Under-pressure NHS turns to artificial intelligence for smart patient care
Business and government are on a mission to deploy and succeed with AI in healthcare – IBM Watson has been drafted in the fight against cancer, while the NHS is trialling an AI app and working with the likes of Google’s Deepmind to improve patient care.
Source: Ellie Burns
It is easy to see why the UK’s NHS would be rushing to adopt AI, with the over-burdened, costly and complex infrastructure of the NHS a perfect candidate in which to reap the efficiency and productivity benefits of AI.
Although archaic processes still reign supreme in the NHS, new data does suggest that AI is starting to infiltrate and make an impact in trusts around the UK.
According to a Freedom of Information request filed by Nuance, one in three NHS trusts are using AI for patient services. Although 93% of trusts were still found to depend on traditional word processing for patient records, an encouraging 43% were investing in AI to enable patients to ‘self-help’ when accessing services.
Those trusts using AI were found to be harnessing AI technology such as virtual assistants, speech recognition technology and chat-bots to ease the pressure on healthcare workers across their organisations. 60% of responding trusts said that at least some staff have access to the use of speech recognition technologies to build diagnostic reports and update patient records.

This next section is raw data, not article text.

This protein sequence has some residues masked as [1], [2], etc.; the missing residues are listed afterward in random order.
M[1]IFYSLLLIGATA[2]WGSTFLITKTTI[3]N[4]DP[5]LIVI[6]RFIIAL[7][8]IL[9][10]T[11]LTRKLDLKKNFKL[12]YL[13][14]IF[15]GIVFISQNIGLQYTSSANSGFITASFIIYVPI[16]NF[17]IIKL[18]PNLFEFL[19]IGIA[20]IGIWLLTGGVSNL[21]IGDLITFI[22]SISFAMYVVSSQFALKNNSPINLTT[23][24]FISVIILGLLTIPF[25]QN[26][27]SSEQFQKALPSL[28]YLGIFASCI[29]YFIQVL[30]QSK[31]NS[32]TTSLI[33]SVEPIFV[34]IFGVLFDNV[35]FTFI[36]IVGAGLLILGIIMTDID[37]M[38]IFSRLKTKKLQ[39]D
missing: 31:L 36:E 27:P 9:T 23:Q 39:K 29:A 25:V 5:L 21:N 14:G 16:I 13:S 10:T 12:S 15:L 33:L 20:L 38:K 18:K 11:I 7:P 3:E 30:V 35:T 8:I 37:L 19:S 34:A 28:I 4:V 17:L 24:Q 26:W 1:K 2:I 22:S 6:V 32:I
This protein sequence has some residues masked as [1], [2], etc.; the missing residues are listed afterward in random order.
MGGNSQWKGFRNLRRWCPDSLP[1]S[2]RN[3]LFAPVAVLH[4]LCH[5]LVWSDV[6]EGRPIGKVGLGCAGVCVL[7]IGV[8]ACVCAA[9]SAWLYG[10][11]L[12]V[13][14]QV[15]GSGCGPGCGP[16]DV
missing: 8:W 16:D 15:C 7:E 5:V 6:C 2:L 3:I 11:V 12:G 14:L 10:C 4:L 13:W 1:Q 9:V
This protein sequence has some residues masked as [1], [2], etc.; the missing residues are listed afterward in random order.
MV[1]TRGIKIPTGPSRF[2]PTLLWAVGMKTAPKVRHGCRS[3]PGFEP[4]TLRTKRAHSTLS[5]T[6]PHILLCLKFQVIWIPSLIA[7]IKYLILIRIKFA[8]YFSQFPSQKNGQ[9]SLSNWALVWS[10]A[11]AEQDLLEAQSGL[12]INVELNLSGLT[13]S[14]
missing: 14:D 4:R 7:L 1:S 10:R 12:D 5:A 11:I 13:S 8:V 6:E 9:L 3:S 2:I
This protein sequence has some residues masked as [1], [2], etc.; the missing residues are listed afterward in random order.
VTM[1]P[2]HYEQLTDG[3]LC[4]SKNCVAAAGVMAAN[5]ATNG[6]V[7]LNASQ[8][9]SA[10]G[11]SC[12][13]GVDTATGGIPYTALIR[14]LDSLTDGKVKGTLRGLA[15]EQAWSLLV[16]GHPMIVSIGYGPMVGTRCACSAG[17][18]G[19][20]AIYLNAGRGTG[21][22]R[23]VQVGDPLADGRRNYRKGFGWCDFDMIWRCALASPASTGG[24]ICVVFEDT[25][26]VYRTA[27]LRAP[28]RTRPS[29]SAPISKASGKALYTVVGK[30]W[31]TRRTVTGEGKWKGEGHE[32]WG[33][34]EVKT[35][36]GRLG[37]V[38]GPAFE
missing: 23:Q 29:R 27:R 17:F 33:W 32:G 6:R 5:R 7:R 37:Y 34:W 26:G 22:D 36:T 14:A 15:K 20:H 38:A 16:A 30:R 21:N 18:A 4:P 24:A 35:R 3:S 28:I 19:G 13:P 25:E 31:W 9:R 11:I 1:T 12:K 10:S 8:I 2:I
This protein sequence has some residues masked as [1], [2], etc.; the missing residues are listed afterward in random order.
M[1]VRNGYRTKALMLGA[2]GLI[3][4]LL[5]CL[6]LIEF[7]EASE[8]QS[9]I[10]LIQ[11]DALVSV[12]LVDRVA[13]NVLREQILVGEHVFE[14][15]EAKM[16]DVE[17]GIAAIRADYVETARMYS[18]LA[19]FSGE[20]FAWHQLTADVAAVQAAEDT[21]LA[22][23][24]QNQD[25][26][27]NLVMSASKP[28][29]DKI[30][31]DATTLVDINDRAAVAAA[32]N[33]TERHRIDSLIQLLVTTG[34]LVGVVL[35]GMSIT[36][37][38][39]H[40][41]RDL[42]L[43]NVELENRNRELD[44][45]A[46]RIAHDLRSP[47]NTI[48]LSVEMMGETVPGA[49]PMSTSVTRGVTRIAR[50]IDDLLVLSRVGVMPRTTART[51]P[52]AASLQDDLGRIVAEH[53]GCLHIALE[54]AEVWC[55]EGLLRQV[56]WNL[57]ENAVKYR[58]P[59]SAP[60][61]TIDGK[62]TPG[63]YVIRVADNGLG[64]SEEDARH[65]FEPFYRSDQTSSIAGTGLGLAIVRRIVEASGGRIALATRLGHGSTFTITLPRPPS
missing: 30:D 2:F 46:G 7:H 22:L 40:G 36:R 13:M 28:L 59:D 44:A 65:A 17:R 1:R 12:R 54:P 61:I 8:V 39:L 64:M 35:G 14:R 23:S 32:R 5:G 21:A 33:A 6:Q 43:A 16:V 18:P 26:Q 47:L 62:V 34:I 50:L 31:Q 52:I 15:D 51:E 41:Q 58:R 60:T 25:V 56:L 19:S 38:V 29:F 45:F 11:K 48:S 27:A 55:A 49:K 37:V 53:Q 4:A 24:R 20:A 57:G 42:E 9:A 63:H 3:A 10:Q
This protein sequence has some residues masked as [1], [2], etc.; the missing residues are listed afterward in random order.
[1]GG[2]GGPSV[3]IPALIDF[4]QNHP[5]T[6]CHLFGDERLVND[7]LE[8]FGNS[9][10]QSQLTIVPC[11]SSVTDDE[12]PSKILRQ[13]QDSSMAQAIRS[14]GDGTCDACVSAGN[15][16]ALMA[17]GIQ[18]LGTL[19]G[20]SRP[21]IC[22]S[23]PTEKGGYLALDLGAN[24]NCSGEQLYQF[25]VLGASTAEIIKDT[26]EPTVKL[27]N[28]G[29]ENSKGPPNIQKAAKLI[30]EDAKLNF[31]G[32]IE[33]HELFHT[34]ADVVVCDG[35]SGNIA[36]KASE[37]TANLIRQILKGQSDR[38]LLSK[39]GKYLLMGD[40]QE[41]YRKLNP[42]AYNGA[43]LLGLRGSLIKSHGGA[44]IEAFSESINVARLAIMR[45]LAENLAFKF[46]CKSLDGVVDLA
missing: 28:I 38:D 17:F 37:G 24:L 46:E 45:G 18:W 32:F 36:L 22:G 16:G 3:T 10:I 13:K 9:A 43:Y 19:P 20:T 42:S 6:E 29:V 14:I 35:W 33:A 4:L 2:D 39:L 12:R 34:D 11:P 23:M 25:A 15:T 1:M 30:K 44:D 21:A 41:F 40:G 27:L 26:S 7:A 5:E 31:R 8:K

Encouragingly, the FoI request also found that nearly half (47%) of trusts now allow staff to use mobile devices to develop patient records, saving those working in the community valuable travel time and expense.
“Deploying technology such as AI to enable patients to self-help is an important step forward to providing the best possible care – ensuring employees can manage the more complex ailments directly with patients, while giving easy access to information for everyone,” said Frederik Brabant, MD, Chief Medical Information Officer at Nuance.
“With staff across the NHS already under enormous pressure to deliver first-class services – typically exacerbated in the winter with disease-levels peaking – access to supporting technology to ease this pressure will be key.”